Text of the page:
Dr. Bernd Meyer, a linguist at the University of Hamburg, was commissioned by the Federal Office for Migration and Refugees (BAMF) to identify occupational fields in which immigrant languages may be of use.More ...
The language barrier Copyright: istockphoto/Catherine Lane

20 Years after the end of the German Democratic Republic: Has the language barrier been broken down?

Whereas the Westerner trudges home with his Plastiktüte (plastic bag) from the Supermarkt (supermarket), the Easterner carries his shopping in a Plastetüte (plastic bag) from the Kaufhalle (supermarket). And when the Westerner gets hungry after the shopping, he buys himself some Brathähnchen (fried chicken). The Easterner – yeah right, eats Goldbroiler (fried chicken) instead. Were and are there – besides these few examples that are quoted over and over again – in fact substantial language differences between the east and west? Does the Berlin wall still exist in form of a language barrier?More ...
Potsdam linguist Heike Wiese. Copyright: Wiese.

Creativity and Innovation: The Multiethnic Language of Youth, Kiezdeutsch

Linguist Heike Wiese conducts research into “Kiezdeutsch”, the language spoken by young people living in multiethnic communities in Germany. She battles against the widely held preconception that this is a deformed, primitive variant of German, and that its speakers simply can’t speak “proper” German. “Bavarian, after all, isn’t seen as a failed attempt to speak high German either”, says Heike Wiese in an interview with goethe.de.More ...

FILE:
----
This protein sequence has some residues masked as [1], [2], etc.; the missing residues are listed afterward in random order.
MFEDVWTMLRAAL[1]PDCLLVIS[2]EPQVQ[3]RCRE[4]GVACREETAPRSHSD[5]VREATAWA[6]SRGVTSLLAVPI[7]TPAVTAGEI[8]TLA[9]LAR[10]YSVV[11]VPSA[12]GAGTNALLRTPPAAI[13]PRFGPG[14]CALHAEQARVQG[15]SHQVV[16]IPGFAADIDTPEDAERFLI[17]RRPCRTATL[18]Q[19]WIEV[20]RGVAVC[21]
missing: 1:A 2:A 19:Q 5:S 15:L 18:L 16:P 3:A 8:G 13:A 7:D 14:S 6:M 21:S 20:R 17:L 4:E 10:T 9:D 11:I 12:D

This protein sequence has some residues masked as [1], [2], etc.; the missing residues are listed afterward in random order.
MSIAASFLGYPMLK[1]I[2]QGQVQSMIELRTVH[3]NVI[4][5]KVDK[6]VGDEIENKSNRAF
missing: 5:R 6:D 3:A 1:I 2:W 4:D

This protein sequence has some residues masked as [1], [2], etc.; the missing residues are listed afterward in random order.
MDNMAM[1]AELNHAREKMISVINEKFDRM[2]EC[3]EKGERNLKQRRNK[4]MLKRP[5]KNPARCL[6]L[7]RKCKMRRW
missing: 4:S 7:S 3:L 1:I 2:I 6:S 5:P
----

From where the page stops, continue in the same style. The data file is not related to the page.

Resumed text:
Copyright: Klaus Tschira Stiftung

Out of the Ivory Tower with Understandable Language

Science is heavy going for many non-experts. They struggle with technical terminology and long-winded explanations. Yet “communication problems” of this nature are not necessary. If scientists want to be understood and move away from their specialist jargon, if interested amateurs listen carefully or read attentively, then it is possible to bridge the gap – to the benefit of society.More ...
Cop: picture-alliance/dpa

Chronicle Of A Long Debate: The Spelling Reform

The controversial and occasionally emotionally charged debate on the German spelling system, which raged for over a decade, is over. Following several amendments, it finally came into force on August 1, 2007.More ...